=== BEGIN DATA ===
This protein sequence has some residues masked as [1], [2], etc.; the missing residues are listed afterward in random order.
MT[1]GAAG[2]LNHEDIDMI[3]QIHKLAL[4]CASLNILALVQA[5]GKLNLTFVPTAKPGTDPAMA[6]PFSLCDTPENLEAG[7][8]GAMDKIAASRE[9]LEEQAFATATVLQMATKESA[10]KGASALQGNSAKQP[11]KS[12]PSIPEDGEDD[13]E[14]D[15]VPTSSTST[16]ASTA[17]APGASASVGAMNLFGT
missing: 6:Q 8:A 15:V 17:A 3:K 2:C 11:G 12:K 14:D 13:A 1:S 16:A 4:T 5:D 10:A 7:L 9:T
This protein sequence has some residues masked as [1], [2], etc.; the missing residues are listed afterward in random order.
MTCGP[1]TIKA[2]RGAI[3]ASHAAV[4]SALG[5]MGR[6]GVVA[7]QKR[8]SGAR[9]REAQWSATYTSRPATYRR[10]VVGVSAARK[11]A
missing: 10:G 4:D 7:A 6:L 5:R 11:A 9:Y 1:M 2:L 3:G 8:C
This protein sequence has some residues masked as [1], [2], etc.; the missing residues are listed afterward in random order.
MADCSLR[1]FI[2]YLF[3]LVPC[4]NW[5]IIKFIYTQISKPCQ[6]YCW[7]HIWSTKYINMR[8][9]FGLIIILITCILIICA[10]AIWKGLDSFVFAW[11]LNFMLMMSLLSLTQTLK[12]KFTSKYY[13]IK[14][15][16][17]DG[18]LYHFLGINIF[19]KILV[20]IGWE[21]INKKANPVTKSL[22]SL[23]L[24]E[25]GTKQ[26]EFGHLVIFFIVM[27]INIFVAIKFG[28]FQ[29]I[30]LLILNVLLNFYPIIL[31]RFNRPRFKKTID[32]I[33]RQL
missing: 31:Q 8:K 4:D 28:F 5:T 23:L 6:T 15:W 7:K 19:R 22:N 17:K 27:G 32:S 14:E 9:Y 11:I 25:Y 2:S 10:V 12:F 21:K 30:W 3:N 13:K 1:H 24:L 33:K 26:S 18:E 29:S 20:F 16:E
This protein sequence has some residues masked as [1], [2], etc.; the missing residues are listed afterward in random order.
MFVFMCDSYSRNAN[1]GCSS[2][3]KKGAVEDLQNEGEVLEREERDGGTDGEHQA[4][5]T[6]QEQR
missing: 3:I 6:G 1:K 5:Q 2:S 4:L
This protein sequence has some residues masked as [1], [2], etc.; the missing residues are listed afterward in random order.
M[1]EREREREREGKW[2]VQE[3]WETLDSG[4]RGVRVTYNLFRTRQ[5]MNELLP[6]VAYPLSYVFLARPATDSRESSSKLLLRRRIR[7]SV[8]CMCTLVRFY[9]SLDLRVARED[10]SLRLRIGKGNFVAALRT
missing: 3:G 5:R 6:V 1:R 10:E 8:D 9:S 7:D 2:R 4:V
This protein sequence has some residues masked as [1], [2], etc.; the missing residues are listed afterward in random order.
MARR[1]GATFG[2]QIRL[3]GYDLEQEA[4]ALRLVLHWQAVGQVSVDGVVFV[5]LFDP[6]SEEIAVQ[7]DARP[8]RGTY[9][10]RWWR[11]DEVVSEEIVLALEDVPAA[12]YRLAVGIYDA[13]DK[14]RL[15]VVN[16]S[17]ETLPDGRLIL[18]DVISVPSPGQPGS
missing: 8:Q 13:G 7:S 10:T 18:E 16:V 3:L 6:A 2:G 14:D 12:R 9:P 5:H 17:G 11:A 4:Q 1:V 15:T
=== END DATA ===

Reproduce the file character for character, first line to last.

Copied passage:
This protein sequence has some residues masked as [1], [2], etc.; the missing residues are listed afterward in random order.
MT[1]GAAG[2]LNHEDIDMI[3]QIHKLAL[4]CASLNILALVQA[5]GKLNLTFVPTAKPGTDPAMA[6]PFSLCDTPENLEAG[7][8]GAMDKIAASRE[9]LEEQAFATATVLQMATKESA[10]KGASALQGNSAKQP[11]KS[12]PSIPEDGEDD[13]E[14]D[15]VPTSSTST[16]ASTA[17]APGASASVGAMNLFGT
missing: 6:Q 8:A 15:V 17:A 3:K 2:C 11:G 12:K 14:D 13:A 1:S 16:A 4:T 5:D 10:A 7:L 9:T
This protein sequence has some residues masked as [1], [2], etc.; the missing residues are listed afterward in random order.
MTCGP[1]TIKA[2]RGAI[3]ASHAAV[4]SALG[5]MGR[6]GVVA[7]QKR[8]SGAR[9]REAQWSATYTSRPATYRR[10]VVGVSAARK[11]A
missing: 10:G 4:D 7:A 6:L 5:R 11:A 9:Y 1:M 2:L 3:G 8:C
This protein sequence has some residues masked as [1], [2], etc.; the missing residues are listed afterward in random order.
MADCSLR[1]FI[2]YLF[3]LVPC[4]NW[5]IIKFIYTQISKPCQ[6]YCW[7]HIWSTKYINMR[8][9]FGLIIILITCILIICA[10]AIWKGLDSFVFAW[11]LNFMLMMSLLSLTQTLK[12]KFTSKYY[13]IK[14][15][16][17]DG[18]LYHFLGINIF[19]KILV[20]IGWE[21]INKKANPVTKSL[22]SL[23]L[24]E[25]GTKQ[26]EFGHLVIFFIVM[27]INIFVAIKFG[28]FQ[29]I[30]LLILNVLLNFYPIIL[31]RFNRPRFKKTID[32]I[33]RQL
missing: 31:Q 8:K 4:D 28:F 5:T 23:L 6:T 15:W 7:K 19:R 22:N 17:K 27:G 32:S 14:E 9:Y 11:I 25:Y 2:S 10:V 12:F 21:K 30:W 3:N 13:K 1:H 24:L 33:K 26:S 18:E 29:S 20:F 16:E
This protein sequence has some residues masked as [1], [2], etc.; the missing residues are listed afterward in random order.
MFVFMCDSYSRNAN[1]GCSS[2][3]KKGAVEDLQNEGEVLEREERDGGTDGEHQA[4][5]T[6]QEQR
missing: 3:I 6:G 1:K 5:Q 2:S 4:L
This protein sequence has some residues masked as [1], [2], etc.; the missing residues are listed afterward in random order.
M[1]EREREREREGKW[2]VQE[3]WETLDSG[4]RGVRVTYNLFRTRQ[5]MNELLP[6]VAYPLSYVFLARPATDSRESSSKLLLRRRIR[7]SV[8]CMCTLVRFY[9]SLDLRVARED[10]SLRLRIGKGNFVAALRT
missing: 3:G 5:R 6:V 1:R 10:E 8:D 9:S 7:D 2:R 4:V
This protein sequence has some residues masked as [1], [2], etc.; the missing residues are listed afterward in random order.
MARR[1]GATFG[2]QIRL[3]GYDLEQEA[4]ALRLVLHWQAVGQVSVDGVVFV[5]LFDP[6]SEEIAVQ[7]DARP[8]RGTY[9][10]RWWR[11]DEVVSEEIVLALEDVPAA[12]YRLAVGIYDA[13]DK[14]RL[15]VVN[16]S[17]ETLPDGRLIL[18]DVISVPSPGQPGS
missing: 8:Q 13:G 7:S 10:T 18:E 16:V 3:L 6:A 2:G 14:D 12:R 9:P 5:H 17:G 11:A 4:Q 1:V 15:T